How to decipher the wedding dress code

wedding guest dress code rules

If you have been invited to a wedding and you don’t understand the dress code, or maybe a dress code wasn’t provided, then this guide to wedding guest dress code rules will help solve all your fashion dilemmas.

White isn’t alright

Tradition suggests that white is a colour reserved only for the bride, and when a guest wears white or any other similar shade such as cream or ivory, it can be interpreted as both rude and bad taste. Although many people still avoid wearing white to a wedding, there are many modern brides who don’t mind and even encourage it too.

Recent bridesmaid trends have seen brides dressing their maids in white, and even celebrities such as Kim Kardashian and Solange Knowles requested that guests wore white to their wedding. Ultimately it is up to the bride, however, unless she stipulates that you can wear white, it may be beneficial to ask before you choose to wear a white outfit to a wedding.

Modesty matters

A wedding is traditionally a formal occasion and formal occasion’s tend to require modest attire, however, many weddings these days do not require a formal dress code – in fact some don’t even require clothes at all! Dressing modestly essentially means to wear clothing that is not too revealing, and this concept applies to weddings that have formal, black tie, and white tie dress codes.

However, if a wedding is held at the beach and the dress code is casual, then this rule doesn’t necessarily apply. Dressing modestly is a concept that can have a different interpretation for each individual, and ultimately, if you feel comfortable and you fit the dress code brief, then you need not worry.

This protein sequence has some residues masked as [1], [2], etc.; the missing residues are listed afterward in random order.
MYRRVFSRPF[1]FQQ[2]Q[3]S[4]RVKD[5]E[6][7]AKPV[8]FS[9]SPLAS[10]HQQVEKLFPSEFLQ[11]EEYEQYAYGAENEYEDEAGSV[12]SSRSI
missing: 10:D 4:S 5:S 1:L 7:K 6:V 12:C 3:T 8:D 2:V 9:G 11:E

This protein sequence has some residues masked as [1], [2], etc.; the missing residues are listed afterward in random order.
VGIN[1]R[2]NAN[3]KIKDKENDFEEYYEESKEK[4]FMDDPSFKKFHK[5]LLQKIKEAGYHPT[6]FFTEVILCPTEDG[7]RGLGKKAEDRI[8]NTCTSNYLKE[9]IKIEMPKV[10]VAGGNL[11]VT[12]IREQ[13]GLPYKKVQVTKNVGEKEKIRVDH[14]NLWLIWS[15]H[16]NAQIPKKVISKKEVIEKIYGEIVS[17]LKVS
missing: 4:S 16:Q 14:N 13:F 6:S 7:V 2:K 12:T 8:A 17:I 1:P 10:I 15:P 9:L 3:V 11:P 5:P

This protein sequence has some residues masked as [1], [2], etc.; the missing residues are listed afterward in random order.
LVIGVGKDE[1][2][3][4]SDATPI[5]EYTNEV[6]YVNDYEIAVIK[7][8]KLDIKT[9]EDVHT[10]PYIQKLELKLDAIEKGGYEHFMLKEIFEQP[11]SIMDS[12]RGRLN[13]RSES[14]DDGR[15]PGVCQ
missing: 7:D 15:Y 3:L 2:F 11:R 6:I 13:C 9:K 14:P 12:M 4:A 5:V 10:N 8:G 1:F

Denim don’ts

The dress code on the wedding invitation will help guide you, so unless the dress code says casual, it is traditionally not acceptable to wear denim to a wedding. If the dress code is formal or cocktail for example, then it would not be appropriate to wear denim. A general etiquette rule at weddings is to lean more towards being over-dressed rather than under-dressed, however, if you are unclear it’s always best to ask the marrying couple.

Inoffensive accessories

Some traditional wedding dress codes will require guests to wear a hat, however, unless the dress code says you should, you may want to reconsider wearing a large hat to a wedding – simply for the fact that you may obstruct another guests view.

In addition to this it can be interpreted as rude to wear sunglasses during a wedding ceremony, however this most likely wouldn’t apply at a beach wedding. It is best to consider all factors such as weather, location, and the dress code, before choosing your outfit.

Lose the baggage

Traditionally, a huge handbag can be interpreted as impolite as it can get in the way when mingling with other guests and will need to be placed either over the back of the chair (potentially inconveniencing waiters), or underneath the table (stealing valuable leg room away from you and the other guests). From a formal perspective, it can also be seen as not adhering to the dress code if a guest wears a large hand bag instead of a clutch. However, if the dress code is casual, smart casual, or even cocktail – it’s probably fine.